Group Forgiveness Practice

scrabble chips that say please forgive me
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Yesterday, at a board retreat for, the board members were kind enough to participate in a forgiveness practice that I had been wanting to try for many years.

Ajahn Amaro, the Abbott of Amaravati Buddhist Monastery near London, England, mentions a forgiveness practice fairly regularly. With this practice, one monk says something like this: "Whatever I have done through body, speech, and mind that has been hurtful or inappropriate, and has caused discomfort or suffering for you, I ask for your forgiveness." Then the other person responds, "I forgive you, and please forgive me also."

I don't know exactly the mechanics of how the monks do this practice, and I've never asked Ajahn Amaro follow-up questions about this practice when he has mentioned it in dhamma talks. Yesterday, we just did what seemed most appropriate for our group, which was to go around the conference table, ask the whole group for forgiveness, and let everyone respond.

To do this practice, the person asking for forgiveness does not need to be thinking of anything in particular that they might have done. It could just be a way of clearing the slate.

I have asked other people to do this practice, and they politely declined. They felt like there were some things they could not sincerely forgive. I respect that honesty.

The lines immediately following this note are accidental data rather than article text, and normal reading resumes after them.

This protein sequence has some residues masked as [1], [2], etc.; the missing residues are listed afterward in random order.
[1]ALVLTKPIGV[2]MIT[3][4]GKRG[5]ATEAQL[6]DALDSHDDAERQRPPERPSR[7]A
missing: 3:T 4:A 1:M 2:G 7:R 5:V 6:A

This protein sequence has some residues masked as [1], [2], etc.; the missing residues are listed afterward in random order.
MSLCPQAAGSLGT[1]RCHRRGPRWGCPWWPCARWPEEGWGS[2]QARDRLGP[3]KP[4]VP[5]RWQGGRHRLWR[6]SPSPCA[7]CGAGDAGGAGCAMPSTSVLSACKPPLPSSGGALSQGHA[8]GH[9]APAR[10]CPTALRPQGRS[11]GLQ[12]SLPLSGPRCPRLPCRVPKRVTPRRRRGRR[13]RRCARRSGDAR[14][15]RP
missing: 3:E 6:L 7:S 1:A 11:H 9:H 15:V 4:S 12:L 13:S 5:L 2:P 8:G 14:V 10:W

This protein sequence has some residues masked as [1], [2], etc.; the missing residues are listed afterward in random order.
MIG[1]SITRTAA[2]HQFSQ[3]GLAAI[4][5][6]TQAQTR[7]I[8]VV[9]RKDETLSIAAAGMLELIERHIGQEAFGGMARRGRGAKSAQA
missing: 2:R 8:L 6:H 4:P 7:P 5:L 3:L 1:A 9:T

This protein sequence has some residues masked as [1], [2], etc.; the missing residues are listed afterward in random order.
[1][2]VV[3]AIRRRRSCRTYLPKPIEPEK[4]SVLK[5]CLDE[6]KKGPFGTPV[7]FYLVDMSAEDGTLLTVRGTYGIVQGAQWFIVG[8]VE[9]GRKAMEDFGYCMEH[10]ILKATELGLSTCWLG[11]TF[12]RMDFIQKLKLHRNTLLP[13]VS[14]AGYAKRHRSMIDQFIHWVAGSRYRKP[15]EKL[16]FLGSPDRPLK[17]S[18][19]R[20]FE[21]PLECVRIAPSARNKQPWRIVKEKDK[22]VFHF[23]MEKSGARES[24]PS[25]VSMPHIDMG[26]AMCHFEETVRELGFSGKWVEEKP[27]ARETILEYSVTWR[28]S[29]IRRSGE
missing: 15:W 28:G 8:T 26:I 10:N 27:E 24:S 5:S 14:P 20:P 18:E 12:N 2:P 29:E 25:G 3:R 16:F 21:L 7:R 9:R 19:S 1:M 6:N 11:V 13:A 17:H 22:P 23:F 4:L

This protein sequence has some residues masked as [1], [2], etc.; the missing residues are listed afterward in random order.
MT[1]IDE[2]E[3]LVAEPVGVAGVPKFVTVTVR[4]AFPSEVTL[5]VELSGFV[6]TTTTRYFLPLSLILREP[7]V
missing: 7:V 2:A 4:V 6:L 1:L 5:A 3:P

I offered everyone the opportunity to pass yesterday, but all of the board members participated. It felt like a safe space, and some of them even seemed eager to participate.

For me, it was every bit as powerful as I had imagined. Like everyone else, I frequently act, talk, or think in ways that cause harm. I say things that I regret and find it difficult to let go. But in that moment near the beginning of the retreat, when I had my opportunity to sincerely ask for forgiveness, and everyone in that room forgave me, I felt a tremendous sense of peace and calm.

The only thing that felt a bit odd was the "and please forgive me also." So if we get to do this again, I'll probably leave part out. Otherwise, if you are working with a group of people you respect and trust, I highly recommended this forgiveness practice.